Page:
The Feast of the Holy family emerged quite late in Church history – in the 17th century. This North American tradition came to us from Canada. The Confraternity of the Holy Family emerged among the French missionaries to the Native Americans. In 1921 Pope Benedict XV inserted this Feast into the Roman calendar. What a perfect season to lift up our families to The Christ!
God came to Earth in the baby Jesus, enfolded in the arms of a loving family. Though conceived immaculately, God ensured that the earthly Jesus had a saintly father as well as a Blessed Mother. The unity of family was sanctified as holy and essential to human life. If even God on Earth needed a family, all the more do all of us.
One cannot avoid cultural confrontation when we lift up the Holy Family as a model of family life, and essential to each individual’s wholeness. What is a family?
A man and a woman united in marriage, together with their children, form a family.
(Catechism of the Catholic Church (2202)
What are the essential elements of family life that we all need?
1. Marriage: Marriage is a holy and complete self-giving of a man and a wife to each other forever. Holy, in that God – and the entire Trinity – forms a love triangle embracing a husband and wife. Your spouse came to you not as an accident of circumstance, but as a necessary gift from God. Loving your spouse, no matter the circumstances, is a means to your sanctification. Through spousal love we learn to love without limit. Is it hard? Darned hard. But learning how to love selflessly is the key to finding the “narrow path” to Heaven.
2. Children: Not everyone is blessed with children, but all children are blessings. We are to remain open to life (yes, that means no contraceptives), and we are to embrace each life God gifts the world with (yes, never abortion). Our children are not always as easy to love as when they are sweet babies, but they are always worthy of our selfless love. Likewise, children do not always adore their parents, but parents are always owed their honor and love. Parents and children form essential bonds that require constant nurturing, no matter your children’s ages.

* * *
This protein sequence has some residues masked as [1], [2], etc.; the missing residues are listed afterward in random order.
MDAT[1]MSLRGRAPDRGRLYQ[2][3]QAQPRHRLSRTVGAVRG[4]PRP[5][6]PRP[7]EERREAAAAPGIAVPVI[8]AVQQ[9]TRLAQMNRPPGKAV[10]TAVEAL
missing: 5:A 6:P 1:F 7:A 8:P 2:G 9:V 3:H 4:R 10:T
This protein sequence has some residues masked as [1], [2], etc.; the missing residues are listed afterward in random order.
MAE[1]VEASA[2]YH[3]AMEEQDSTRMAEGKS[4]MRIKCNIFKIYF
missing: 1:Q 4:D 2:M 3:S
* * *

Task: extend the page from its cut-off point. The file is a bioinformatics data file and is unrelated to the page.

The Christian family is a communion of persons, a sign and image of the communion of the Father and the Son in the Holy Spirit. In the procreation and education of children it reflects the Father’s work of creation. It is called to partake of the prayer and sacrifice of Christ. Daily prayer and the reading of the Word of God strengthen it in charity. The Christian family has an evangelizing and missionary task. (CCC 2205)
The relationships within the family bring an affinity of feelings, affections and interests, arising above all from the members’ respect for one another. The family is a privileged community called to achieve a “sharing of thought and common deliberation by the spouses as well as their eager cooperation as parents in the children’s upbringing.” (CCC 2206)
3. Society: The family is the first and most critical element of society. In the family socialization takes place, learning how to live in community with others. We learn how to share, to wait, to take turns, to forgive, to repent, to do the hard work of love in the midst of the challenges of daily life.
The family is the original cell of social life. It is the natural society in which husband and wife are called to give themselves in love and in the gift of life. Authority, stability, and a life of relationships within the family constitute the foundations for freedom, security, and fraternity within society. The family is the community in which, from childhood, one can learn moral values, begin to honor God, and make good use of freedom. Family life is an initiation into life in society. (CCC, 2207)
4. Love: We learn how to love, the highest virtue, in the family. Without this unconditional love an individual remains broken. The family is a community of love and respect where each is entrusted with the good of others. Our Church reminds us that the love of family is a “privilege.”